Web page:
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Petaluma Slaughterhouse Owner Gets Prison For Distributing Tainted Meat

PETALUMA (CBS SF) – A co-owner of a Petaluma meat processing plant was sentenced in federal court Wednesday to a year and a day in federal prison for conspiring to distribute adulterated, misbranded and un-inspected meat.

Jesse "Babe" Amaral Jr., 78, of Petaluma, co-owner of the now defunct Rancho Feeding Corporation, faced the maximum penalty of 60 months in prison that was recommended by the U.S. Attorney's Office, the Office's spokesman Abraham Simmons said.

Amaral will serve two years of supervised release, one of them in a re-entry facility, after his year in prison, Simmons said. Amaral has until March 25 to begin serving his term, Simmons said.

Four men were indicted in August 2014 in connection with the distribution of adulterated, misbranded and un-inspected meat between 2012 and January 2014 that led to a nationwide recall of 8.7 million pounds of beef in February 2014 and the closing of the Rancho Feeding Corporation.

The conspiracy entailed carving "U.S.D.A. Condemned" stamps out of the carcasses to conceal from United States Department of Agriculture inspectors cows that showed signs of eye cancer, according to the U.S. Attorney's Office.

The heads of the diseased cows were replaced with healthy cow heads, and the adulterated and uninspected carcasses were then processed for human consumption, the U.S. Attorney's Office said.

The incidents happened during USDA inspectors' lunch breaks when plant operations were supposed to cease at the slaughterhouse at 1522 Petaluma Blvd. N., the U.S. Attorney's Office said.

In addition to the conspiracy allegation, Amaral was charged with distributing the adulterated, misbranded and un-inspected meat, mail fraud and mail fraud conspiracy by submitting fraudulent cattle invoices to ranchers and farmers between 2012 and Jan. 10, 2014. Amaral did not plead guilty to the alleged fraud but admitted the facts of the fraud allegations, Simmons said.

Amaral pleaded guilty on Feb. 18, 2015 to the conspiracy to distribute the adulterated and un-inspected meat charge and admitted he directed Rancho employees to process the cattle condemned by a USDA veterinarian, Acting United States Attorney Brian J. Stretch said.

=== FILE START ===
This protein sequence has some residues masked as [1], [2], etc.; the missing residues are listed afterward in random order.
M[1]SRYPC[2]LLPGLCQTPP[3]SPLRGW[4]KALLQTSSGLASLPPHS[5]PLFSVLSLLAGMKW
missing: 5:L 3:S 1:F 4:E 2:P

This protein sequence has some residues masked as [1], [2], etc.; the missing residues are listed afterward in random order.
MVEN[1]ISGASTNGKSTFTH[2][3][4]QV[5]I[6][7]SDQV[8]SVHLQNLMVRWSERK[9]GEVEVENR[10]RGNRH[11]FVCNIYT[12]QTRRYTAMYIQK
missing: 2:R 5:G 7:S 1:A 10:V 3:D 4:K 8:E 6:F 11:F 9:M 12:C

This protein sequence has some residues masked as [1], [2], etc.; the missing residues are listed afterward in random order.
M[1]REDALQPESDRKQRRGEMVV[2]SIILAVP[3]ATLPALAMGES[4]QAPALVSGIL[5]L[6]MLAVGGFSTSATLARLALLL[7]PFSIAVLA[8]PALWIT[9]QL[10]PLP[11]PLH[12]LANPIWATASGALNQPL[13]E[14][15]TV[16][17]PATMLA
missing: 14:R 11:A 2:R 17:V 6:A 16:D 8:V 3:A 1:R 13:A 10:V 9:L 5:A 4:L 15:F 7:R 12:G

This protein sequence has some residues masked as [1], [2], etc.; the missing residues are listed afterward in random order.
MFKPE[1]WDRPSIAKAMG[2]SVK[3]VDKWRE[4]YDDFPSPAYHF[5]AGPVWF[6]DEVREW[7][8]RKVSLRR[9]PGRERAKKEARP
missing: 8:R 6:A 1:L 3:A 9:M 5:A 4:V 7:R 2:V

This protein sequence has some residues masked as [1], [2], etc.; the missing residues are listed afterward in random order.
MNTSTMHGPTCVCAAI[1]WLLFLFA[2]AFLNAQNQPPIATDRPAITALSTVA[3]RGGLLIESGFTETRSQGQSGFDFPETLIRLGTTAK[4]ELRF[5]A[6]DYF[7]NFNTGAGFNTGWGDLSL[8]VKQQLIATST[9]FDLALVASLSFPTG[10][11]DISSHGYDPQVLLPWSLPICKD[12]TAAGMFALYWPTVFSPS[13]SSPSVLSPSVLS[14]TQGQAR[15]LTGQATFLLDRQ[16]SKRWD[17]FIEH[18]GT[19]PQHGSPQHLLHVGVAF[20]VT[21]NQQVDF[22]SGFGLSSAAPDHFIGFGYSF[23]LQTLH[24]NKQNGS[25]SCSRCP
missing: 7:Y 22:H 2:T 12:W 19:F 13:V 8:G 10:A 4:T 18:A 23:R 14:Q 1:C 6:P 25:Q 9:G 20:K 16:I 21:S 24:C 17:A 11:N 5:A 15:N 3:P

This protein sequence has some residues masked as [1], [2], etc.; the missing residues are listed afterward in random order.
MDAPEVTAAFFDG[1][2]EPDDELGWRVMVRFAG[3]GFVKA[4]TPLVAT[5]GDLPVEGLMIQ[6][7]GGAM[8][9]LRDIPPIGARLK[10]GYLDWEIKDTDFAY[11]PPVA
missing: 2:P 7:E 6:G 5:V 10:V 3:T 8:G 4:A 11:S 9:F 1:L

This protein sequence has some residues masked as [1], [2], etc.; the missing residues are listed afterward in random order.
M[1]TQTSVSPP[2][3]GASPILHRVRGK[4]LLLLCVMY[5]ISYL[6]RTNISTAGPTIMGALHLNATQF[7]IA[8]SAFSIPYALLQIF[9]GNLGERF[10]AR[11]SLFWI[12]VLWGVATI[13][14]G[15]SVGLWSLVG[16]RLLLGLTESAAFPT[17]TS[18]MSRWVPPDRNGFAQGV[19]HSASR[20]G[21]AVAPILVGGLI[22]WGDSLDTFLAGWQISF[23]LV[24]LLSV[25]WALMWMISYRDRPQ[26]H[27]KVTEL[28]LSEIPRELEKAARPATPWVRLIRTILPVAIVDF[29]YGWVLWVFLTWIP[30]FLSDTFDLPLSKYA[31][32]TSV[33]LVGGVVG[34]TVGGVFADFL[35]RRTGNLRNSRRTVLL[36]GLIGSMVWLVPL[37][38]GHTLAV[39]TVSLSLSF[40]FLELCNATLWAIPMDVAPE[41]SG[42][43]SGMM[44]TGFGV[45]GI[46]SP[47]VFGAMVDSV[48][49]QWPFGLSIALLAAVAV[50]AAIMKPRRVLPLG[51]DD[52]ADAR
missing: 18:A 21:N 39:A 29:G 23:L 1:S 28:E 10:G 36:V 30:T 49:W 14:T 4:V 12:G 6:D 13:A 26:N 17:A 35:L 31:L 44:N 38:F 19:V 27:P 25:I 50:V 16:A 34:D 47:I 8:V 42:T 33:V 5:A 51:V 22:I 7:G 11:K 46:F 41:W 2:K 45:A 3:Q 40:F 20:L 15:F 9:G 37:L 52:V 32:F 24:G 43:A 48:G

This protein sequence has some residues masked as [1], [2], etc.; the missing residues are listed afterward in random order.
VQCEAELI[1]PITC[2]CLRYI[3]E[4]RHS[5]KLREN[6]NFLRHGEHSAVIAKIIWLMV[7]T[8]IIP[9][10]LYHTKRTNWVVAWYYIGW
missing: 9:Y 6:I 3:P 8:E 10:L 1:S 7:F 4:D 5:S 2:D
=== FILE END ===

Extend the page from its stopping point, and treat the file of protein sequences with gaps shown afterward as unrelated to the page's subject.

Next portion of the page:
Amaral also admitted he sought to circumvent inspection procedures for cattle with eye cancer symptoms and process them for human consumption without a full inspection, Stretch said.

Amaral reached a restitution agreement with the mail fraud victims and farmers and large processors, his attorney Michael Dias said.

"He liquidated all his assets to make sure they were compensated to their satisfaction. He met with them and settled all their claims," Dias said.

Eugene Corda, 66, of Petaluma, Rancho's yardman, and Felix Cabrera, 56, of Santa Rosa, Rancho's "kill floor" supervisor, were charged with distribution of adulterated, misbranded and un-inspected meat, conspiracy to commit those offenses and conspiracy to commit mail fraud.

Cabrera was compensated $50 for each condemned carcass or un-inspected cow with eye cancer that Rancho distributed, according to the federal indictment.

Cabrera pleaded guilty in 2014 to conspiracy to distribute the bad beef, and Corda pleaded guilty to distributing the adulterated un-inspected meat, Stretch said.

Robert Singleton, 79, co-owner of Rancho Veal Corporation, was charged in August 2014 with one count of distributing the adulterated, misbranded and un-inspected meat. He pleaded guilty and admitted he participated in the scheme to conceal the diseased cows from inspection and process them for human consumption, Stretch said.

Singleton also admitted he participated in instructing employees to carve "U.S.D.A. Condemned" stamps out of the cattle to conceal the presence of eye cancer from inspectors and sending fraudulent invoices to ranchers, the U.S. Attorney's Office said.

Singleton and Corda are scheduled to be sentenced by U.S. District Court Judge Charles R. Breyer March 2 and Cabrera on March 23.

Dias said Breyer's sentence of Amaral was "fair and well thought out."

"The judge said it required some incarceration because it was a serious offense," Dias said.

Dias said Amaral has had three heart attacks, has skin cancer and is on 20 medications.

© Copyright 2016 by CBS San Francisco and Bay City News Service. All rights reserved. This material may not be published, broadcast, rewritten or redistributed.

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